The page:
It was seemingly wrapped up in the finale to Doctor Strange, but the film slyly introduced a villain arguably as powerful (or more powerful) than Thanos—you know, the big bad at the center of Avengers: Infinity War. In Dormammu, Doctor Strange has brought in a cosmic entity literally capable of devouring all of reality. That's a bit more threatening than your typical MCU villain, i.e. guys in knockoff Iron Man suits or HYDRA. Looking to the comics, Dormammu is one of Doctor Strange's most consistent rogues, and it'd stand to reason he'll likely pop up again in the future. Much like Thor set up Loki to become the villain in the first Avengers film, it stands to reason all of Earth's Mightiest Heroes might have to come together and slug it out with Dormammu a phase or two down the line.

It introduced time travel to the MCU

This is another biggie. When Doctor Strange figured out how to use the Eye of Agamotto (a.k.a. the Time Stone), he literally turned back the clock and created a time loop to stop Dormammu. Can you imagine how a genius like Tony Stark will react when he realizes this type of power exists? Yeah, it'll be interesting. Now, we don't think they'll start turning back the clock every time something goes wrong in the MCU, obviously, but the fact that this power exists in this world is something that will need to be addressed at some point. The question of changing history is a ripe storyline to explore, and thanks to Doctor Strange, they have the opportunity to do it now (especially since it doesn't seem like they'll be introducing Doctor Doom's time machine anytime soon, since the Fantastic Four rights are still over at Fox).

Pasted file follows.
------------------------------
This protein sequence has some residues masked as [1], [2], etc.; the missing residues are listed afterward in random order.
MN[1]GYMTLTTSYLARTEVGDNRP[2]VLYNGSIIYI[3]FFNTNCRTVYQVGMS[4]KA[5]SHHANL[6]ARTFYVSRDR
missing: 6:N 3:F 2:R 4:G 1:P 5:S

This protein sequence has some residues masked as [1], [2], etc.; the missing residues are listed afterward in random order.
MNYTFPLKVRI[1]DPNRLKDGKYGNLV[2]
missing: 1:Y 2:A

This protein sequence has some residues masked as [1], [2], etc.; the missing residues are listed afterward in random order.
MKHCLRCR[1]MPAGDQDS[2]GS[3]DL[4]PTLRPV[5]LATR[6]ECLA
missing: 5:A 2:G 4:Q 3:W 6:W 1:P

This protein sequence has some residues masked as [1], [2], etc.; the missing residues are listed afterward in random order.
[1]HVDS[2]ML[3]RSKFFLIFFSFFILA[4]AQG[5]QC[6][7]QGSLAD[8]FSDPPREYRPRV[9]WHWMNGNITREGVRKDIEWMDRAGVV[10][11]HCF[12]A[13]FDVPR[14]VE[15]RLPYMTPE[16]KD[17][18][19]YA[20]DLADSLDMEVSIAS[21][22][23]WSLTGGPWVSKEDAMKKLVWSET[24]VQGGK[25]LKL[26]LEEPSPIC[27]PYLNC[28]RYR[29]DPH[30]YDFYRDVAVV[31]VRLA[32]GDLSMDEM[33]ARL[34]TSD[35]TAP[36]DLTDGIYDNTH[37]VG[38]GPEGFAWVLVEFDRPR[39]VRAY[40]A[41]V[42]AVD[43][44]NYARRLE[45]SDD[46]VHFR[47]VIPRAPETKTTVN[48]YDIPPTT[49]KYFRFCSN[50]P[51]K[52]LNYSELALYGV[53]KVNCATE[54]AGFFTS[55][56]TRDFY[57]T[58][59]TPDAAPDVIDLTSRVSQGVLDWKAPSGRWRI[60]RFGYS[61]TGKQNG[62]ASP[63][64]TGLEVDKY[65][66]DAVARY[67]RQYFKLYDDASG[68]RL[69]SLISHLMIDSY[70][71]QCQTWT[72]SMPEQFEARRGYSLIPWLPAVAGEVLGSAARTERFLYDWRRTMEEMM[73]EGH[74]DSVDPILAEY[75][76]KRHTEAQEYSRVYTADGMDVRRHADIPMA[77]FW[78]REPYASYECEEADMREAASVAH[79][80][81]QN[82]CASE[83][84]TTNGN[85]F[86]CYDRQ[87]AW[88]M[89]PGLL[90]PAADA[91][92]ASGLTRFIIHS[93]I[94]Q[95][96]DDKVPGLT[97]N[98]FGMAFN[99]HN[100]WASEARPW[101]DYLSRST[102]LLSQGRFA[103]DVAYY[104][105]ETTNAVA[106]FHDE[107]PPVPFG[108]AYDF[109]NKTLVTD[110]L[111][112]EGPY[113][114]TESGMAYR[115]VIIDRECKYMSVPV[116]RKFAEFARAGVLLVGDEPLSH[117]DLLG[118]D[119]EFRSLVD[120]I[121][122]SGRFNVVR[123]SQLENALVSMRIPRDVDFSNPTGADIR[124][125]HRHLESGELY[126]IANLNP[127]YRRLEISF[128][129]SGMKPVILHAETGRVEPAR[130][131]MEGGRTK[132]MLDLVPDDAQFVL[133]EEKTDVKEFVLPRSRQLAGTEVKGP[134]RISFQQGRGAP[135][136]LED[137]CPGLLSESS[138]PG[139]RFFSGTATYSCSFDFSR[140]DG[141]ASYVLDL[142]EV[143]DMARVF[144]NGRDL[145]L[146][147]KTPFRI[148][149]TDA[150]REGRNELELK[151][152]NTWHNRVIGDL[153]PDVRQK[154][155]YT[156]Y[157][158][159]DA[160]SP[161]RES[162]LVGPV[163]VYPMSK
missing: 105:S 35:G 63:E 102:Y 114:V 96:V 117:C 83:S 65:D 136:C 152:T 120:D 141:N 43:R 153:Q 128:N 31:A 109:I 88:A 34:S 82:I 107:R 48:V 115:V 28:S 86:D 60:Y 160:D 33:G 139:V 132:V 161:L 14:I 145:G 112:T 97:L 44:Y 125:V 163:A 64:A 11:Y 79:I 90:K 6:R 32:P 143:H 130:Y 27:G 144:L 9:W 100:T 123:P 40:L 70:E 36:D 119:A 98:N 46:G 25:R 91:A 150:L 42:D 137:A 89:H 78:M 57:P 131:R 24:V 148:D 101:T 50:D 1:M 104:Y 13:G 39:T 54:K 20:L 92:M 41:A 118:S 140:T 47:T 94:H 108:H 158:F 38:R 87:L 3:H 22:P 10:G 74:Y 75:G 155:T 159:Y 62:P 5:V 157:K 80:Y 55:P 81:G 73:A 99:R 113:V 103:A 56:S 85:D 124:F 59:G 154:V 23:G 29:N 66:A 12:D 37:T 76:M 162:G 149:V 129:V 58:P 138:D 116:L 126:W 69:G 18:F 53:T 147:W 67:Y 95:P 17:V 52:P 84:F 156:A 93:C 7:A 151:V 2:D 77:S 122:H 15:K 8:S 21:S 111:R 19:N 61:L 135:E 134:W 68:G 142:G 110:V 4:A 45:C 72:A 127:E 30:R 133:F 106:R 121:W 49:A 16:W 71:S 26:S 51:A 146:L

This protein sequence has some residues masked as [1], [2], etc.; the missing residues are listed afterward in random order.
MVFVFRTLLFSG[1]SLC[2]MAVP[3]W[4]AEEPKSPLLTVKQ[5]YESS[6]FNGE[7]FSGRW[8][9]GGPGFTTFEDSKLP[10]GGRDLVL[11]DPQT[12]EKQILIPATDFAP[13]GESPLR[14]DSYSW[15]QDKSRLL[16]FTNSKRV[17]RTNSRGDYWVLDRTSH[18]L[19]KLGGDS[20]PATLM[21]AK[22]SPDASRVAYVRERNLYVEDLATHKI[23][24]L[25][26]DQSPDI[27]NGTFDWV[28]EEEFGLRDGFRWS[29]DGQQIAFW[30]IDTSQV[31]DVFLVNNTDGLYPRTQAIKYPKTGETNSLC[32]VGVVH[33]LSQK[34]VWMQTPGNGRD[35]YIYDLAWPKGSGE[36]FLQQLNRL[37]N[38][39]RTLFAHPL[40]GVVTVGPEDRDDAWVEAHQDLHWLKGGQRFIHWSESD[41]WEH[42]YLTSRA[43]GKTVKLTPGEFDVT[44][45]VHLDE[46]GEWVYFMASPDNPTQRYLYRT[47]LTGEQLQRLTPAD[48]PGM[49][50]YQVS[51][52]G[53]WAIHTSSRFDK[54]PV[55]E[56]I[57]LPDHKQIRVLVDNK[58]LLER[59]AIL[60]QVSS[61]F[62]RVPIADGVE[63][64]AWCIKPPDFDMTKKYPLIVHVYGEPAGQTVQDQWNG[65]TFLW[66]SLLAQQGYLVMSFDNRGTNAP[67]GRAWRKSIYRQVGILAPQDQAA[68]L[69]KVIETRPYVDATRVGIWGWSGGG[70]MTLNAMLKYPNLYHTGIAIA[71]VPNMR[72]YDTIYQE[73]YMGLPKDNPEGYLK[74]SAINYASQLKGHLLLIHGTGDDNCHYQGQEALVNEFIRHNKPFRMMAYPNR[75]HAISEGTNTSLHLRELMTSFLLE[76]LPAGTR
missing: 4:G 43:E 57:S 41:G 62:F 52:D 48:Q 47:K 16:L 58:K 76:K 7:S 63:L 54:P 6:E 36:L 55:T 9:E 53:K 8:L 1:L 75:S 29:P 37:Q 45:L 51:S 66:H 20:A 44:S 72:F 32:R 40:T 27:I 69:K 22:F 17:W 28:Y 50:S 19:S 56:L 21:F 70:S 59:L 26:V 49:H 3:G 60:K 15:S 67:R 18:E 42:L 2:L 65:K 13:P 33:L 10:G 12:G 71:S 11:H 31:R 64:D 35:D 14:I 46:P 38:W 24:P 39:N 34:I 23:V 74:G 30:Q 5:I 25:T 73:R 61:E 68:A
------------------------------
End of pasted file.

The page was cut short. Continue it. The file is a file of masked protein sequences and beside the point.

It showed Marvel can still do an origin story without leaning on the Avengers

Before Doctor Strange, the last straight-up origin story Marvel attempted was Ant-Man—and it featured an entire subplot focused on connecting Scott Lang to the world of the Avengers. But Doctor Strange was an entirely different type of story, and aside from a brief namedrop (and that post-credit scene with Thor, obviously), it existed in its own little corner of the Marvel universe. Much like Guardians of the Galaxy stretched what Marvel had been able to accomplish up to that point, Doctor Strange does the same thing in another direction. If Marvel can pull off a straight-up magic and sorcery story within the framework of the MCU, there's pretty much nothing they can't do. That bodes well considering there's a Captain Marvel movie on the way, as well as an Inhumans film, both of which will tell very different types of stories compared to what's come before.